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Evaluation of Black Soldier Fly (Hermetia illucens) Larvae and Pre-Pupae Raised on Household Organic Waste, as Potential Ingredients for Poultry Feed

Graduate School of Agriculture, Kagawa University, Ikenobe 2393, Miki-cho, Kita-gun, Kagawa 761-0795, Japan
Research Institute of Environment, Agriculture and Fisheries, Osaka Prefecture, Shakudo 442, Habikino, Osaka 583-0862, Japan
Graduate School of Agriculture, Ehime University, Tarumi 3-5-7, Matsuyama, Ehime 790-8566, Japan
Faculty of Environmental Studies, Hiroshima Institute of Technology, Miyake 2-1-1, Saeki-ku, Hiroshima 731-5193, Japan
Japan International Research Center for Agricultural Sciences, Ohwashi 1-1, Tsukuba, Ibaraki 305-8686, Japan
Author to whom correspondence should be addressed.
Animals 2019, 9(3), 98;
Received: 26 February 2019 / Revised: 13 March 2019 / Accepted: 15 March 2019 / Published: 19 March 2019
(This article belongs to the Special Issue Insects: Alternative Protein Source for Animal Feed)
PDF [1896 KB, uploaded 20 March 2019]

Simple Summary

Black soldier fly (BSF) larvae and pre-pupae were raised on nutritionally resembling household organic waste. Next, whole (non-defatted) BSF larvae and pre-pupae were dried and added to the diets of laying hens as a replacement of soybean meal and oil contents. Eggshell thickness and microbiota diversity in the cecum of hens supplemented with BSF pre-pupae showed higher values than those of hens fed with the control diet. It is suggested that chitin, an indigestible substance found in BSF, as well as BSF fat, possibly increased eggshell thickness and microbiota diversity values. Further investigation of the effect of BSF fat added to poultry feed is recommended.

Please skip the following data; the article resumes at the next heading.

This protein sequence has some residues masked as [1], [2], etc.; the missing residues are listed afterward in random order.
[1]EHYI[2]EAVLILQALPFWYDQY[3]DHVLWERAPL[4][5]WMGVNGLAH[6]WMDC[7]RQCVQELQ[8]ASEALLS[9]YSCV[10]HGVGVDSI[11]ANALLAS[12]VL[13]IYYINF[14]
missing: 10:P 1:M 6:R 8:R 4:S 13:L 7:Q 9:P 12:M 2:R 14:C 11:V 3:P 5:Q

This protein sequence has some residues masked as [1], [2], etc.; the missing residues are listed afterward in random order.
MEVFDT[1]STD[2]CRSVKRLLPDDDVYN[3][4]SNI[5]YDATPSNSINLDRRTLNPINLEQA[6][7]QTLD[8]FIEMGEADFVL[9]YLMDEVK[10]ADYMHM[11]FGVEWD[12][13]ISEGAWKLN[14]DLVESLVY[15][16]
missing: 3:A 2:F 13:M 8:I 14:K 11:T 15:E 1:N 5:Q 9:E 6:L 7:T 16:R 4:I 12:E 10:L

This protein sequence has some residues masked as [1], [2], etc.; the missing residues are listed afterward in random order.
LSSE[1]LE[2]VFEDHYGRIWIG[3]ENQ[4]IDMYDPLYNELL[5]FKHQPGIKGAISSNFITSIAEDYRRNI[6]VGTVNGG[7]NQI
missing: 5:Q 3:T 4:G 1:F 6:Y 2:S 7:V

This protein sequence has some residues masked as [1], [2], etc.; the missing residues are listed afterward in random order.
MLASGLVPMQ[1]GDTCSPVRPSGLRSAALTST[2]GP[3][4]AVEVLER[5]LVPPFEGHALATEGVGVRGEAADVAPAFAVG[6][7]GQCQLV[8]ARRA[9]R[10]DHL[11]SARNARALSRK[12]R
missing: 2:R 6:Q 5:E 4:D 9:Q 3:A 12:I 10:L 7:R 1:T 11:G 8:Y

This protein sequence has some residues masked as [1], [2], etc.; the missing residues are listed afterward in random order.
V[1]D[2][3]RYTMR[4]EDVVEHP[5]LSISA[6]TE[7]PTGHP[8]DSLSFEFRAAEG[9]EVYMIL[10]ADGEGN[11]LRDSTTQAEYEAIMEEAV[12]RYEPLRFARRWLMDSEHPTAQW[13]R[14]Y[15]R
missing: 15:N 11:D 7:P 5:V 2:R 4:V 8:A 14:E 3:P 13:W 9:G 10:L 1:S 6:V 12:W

Black soldier fly (BSF) larvae and pre-pupae could be satisfactorily raised on household organic waste and used as poultry feed, offering a potential sustainable way to recycle untapped resources of waste. The present study was conducted to determine if whole (non-defatted) BSF larvae and pre-pupae raised on experimental household waste could substitute soybean meal and oil as ingredients for laying hen diets. While no significant differences in feed intake and the egg-laying rate of hens were observed throughout the experiment, egg weight and eggshell thickness were greater in the pre-pupae-fed group than in the other groups. Moreover, although diversity of the cecal microbiota was significantly higher in the pre-pupae-fed than in the control group, no significant differences in bacterial genera known to cause food poisoning were observed when comparing the treatment groups. Nonetheless, Lactobacillus and Bifidobacterium populations were significantly lower in the treatment than in the control group. Fat content in BSF was possibly related with the changes in the cecal microbiota. Hence, since BSF fat was deficient in essential fatty acids, special attention should be paid to the fat content and its fatty acid composition in the case of regular inclusion of BSF larvae and pre-pupae oil as an ingredient in poultry diets. View Full-Text
Keywords: black soldier fly; egg quality; microbiota; laying hens; poultry feed; sustainable feed production black soldier fly; egg quality; microbiota; laying hens; poultry feed; sustainable feed production

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Kawasaki, K.; Hashimoto, Y.; Hori, A.; Kawasaki, T.; Hirayasu, H.; Iwase, S.-I.; Hashizume, A.; Ido, A.; Miura, C.; Miura, T.; Nakamura, S.; Seyama, T.; Matsumoto, Y.; Kasai, K.; Fujitani, Y. Evaluation of Black Soldier Fly (Hermetia illucens) Larvae and Pre-Pupae Raised on Household Organic Waste, as Potential Ingredients for Poultry Feed. Animals 2019, 9, 98.

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